NEW YORK — As any society dame knows, it never hurts to get a nip or a tuck. And that grande dame of New York restaurants, La Grenouille, took a two-week “vacation” and came back with a facelift: a new facade on 52nd Street and a redesigned bar area with its very own bar menu.
Before the renovation, La Grenouille’s exterior featured one long window and a single curtain. “The element of privacy was nice, but people felt intimidated to come in,” says Charles Masson, whose father opened the restaurant in December 1962. When walk-ins came by, they’d be further daunted by the elegance of the interior and the maitre d’ in black tie. “They’d say ‘Oh, this is too special, we’ll come when we have a special occasion.’”
This story first appeared in the April 8, 2004 issue of WWD. Subscribe Today.
After three difficult years involving union trouble and the restaurant drop-off after Sept. 11, 2001, Masson decided it was time for a change. “We have made the space look much lighter and more cheerful,” he says. And food, including items such as an endive salad and tuna tartare for $14.50 each, is now served continuously, from noon to 11 p.m.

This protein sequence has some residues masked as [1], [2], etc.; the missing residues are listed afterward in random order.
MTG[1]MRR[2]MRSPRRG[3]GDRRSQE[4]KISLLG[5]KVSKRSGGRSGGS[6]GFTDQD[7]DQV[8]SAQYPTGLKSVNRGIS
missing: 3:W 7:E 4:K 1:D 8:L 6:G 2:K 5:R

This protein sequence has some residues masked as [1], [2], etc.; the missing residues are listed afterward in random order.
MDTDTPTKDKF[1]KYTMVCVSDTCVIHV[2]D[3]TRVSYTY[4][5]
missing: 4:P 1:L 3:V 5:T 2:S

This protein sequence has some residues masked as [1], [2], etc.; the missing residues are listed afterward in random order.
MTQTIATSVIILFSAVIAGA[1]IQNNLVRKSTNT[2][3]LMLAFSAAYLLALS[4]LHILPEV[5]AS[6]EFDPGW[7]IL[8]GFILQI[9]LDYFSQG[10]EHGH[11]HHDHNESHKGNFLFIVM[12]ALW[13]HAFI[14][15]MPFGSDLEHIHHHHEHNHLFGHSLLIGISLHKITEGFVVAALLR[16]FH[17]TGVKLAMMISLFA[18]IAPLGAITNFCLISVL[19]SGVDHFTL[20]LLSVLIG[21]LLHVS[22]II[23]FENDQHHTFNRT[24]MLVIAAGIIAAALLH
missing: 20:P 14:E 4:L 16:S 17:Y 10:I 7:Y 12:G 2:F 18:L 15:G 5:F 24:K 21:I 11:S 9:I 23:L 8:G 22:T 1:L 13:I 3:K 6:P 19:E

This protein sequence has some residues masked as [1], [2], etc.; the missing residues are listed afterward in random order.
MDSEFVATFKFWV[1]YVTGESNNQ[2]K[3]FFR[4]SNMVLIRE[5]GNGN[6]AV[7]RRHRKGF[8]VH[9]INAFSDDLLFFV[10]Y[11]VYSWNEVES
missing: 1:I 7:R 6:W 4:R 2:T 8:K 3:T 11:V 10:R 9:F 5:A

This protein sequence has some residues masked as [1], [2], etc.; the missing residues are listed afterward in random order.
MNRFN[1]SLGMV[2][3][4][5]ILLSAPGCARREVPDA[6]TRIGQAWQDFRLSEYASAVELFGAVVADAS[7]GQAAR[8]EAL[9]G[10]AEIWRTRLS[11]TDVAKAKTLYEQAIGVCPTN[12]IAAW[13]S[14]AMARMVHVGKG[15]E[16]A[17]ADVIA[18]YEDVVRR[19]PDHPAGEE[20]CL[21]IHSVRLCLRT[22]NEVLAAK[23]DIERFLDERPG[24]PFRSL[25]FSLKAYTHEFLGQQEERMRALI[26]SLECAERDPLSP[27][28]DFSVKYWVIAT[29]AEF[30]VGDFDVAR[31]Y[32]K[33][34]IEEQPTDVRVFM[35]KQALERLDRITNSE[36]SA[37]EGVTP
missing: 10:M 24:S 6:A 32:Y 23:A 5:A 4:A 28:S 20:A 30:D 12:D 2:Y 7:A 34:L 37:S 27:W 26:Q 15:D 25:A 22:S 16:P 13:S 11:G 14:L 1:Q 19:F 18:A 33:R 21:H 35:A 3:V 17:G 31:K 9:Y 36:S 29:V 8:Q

“We had to address the people who don’t have schedules, who forget to make reservations or who want to have a quick bite,” Masson adds. “It’s not a bistro or a brasserie. It’s still La Grenouille, but it’s about spontaneity, and spontaneity is now a luxury.”
Though some customers hemmed and hawed and said the cosmetic surgery was unnecessary, Masson pointed out to them that the restaurant has been making any number of changes since it opened. Originally, the kitchen was tiny — now it’s three floors; the settees used to be vinyl, now they are velvet, and there used to be acoustic tiles on the ceiling. “My father always wanted to do this,” explains Masson. “And I told my mother to be around here so they didn’t think I was doing it all behind her back.”